A male howler monkey is captured on a bamboo patch while eating shrubs long the Tamana Hill, Tamana.

Chief Medical Officer Dr Roshan Parasram has placed the country on heightened alert for the vector-borne disease Yellow Fever, which has been confirmed in the Red Howler monkey population which mainly inhabits the southern region of T&T.

As he issued the warning during the Ministry of Health’s COVID-19 briefing yesterday, Parasram said, “We have noticed over the past couple of months, there has been an increase in the number of deaths of these animals within certain districts in the southern region, in particular, the Plum Mitan and Biche areas.”

He said in the forested area which stretches all the way to Rio Claro, they had sighted animals within recent weeks coming to the fore “which is usually a sign of illness.”

He said the Ministry of Health suspected they were diseased animals and submitted a sample last week to the Trinidad Public Health Lab for a necropsy to be done.

After strong suggestions that it could be Yellow Fever, Parasram said another sample was submitted to the Caribbean Public Health Agency (CARPHA) and on Tuesday, “They actually returned a positive for Yellow Fever to us.”

Transmitted through the bite of an infected mosquito from human to animal and animal to human, he explained, “What it means for us to find a positive animal with Yellow Fever in the country is that we need to be on heightened alert.”

Despite T&T having recorded its last Yellow Fever case back in 1979, Parasram advised, “What we have to do as a population is ensure we have our vaccination for Yellow Fever.”

With no human cases recorded at this time in T&T, he assured the authorities had 105,400 Yellow Fever vaccines currently on hand to vaccinate those who need them.

He said this vaccine is usually covered in the childhood immunisation schedule which meant that by the age of one, people would normally be immunised with the single-dose vaccine which offers cover for life.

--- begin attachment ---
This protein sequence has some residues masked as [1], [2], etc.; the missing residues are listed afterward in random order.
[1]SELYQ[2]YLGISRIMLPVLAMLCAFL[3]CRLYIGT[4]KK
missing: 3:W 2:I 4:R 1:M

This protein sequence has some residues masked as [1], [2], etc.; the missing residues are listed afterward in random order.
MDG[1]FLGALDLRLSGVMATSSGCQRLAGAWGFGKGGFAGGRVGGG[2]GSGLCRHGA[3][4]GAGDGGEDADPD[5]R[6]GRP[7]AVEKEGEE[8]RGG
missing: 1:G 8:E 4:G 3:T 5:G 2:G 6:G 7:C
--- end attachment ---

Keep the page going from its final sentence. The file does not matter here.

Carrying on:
He said once a person has received this vaccine, there is no need to repeat it. For those who cannot remember receiving the vaccine, he said it was better to take it than not at all.

However, he said people who operate in forested areas such as veterinary personnel; laboratory workers; agriculture personnel; hunters; forest workers; adventure seekers; Defence Force personnel; health care workers who frequent these areas; and those residing near to such areas needed to ensure they were vaccinated and employ personal protective measures to guard against mosquito bites.

Referring to the introduction of online classes which resulted from schools being closed due to the COVID-19 pandemic, Parasram said the level of scrutiny usually paid to the immunization schedule of students attending school had decreased.

He said in respect of Yellow Fever, “Our coverage rate in the country has gone down over the 2020 period. In 2019, our coverage would have been 98 per cent at a national level.”

The World Health Organisation (WHO) requires 95 per cent at a national level for countries to sufficiently protect their populations from this particular disease.

However, Parasram said T&T had now, “gone down to 89.2 per cent with regards to Yellow Fever.”

As such, he appealed, “We are calling on parents to take your children in to the health centres to be vaccinated to ensure our coverage gets back up to 95 per cent.”

He said in certain counties, the 95 per cent target had been achieved and even surpassed, but it was important for it to be done in all jurisdictions.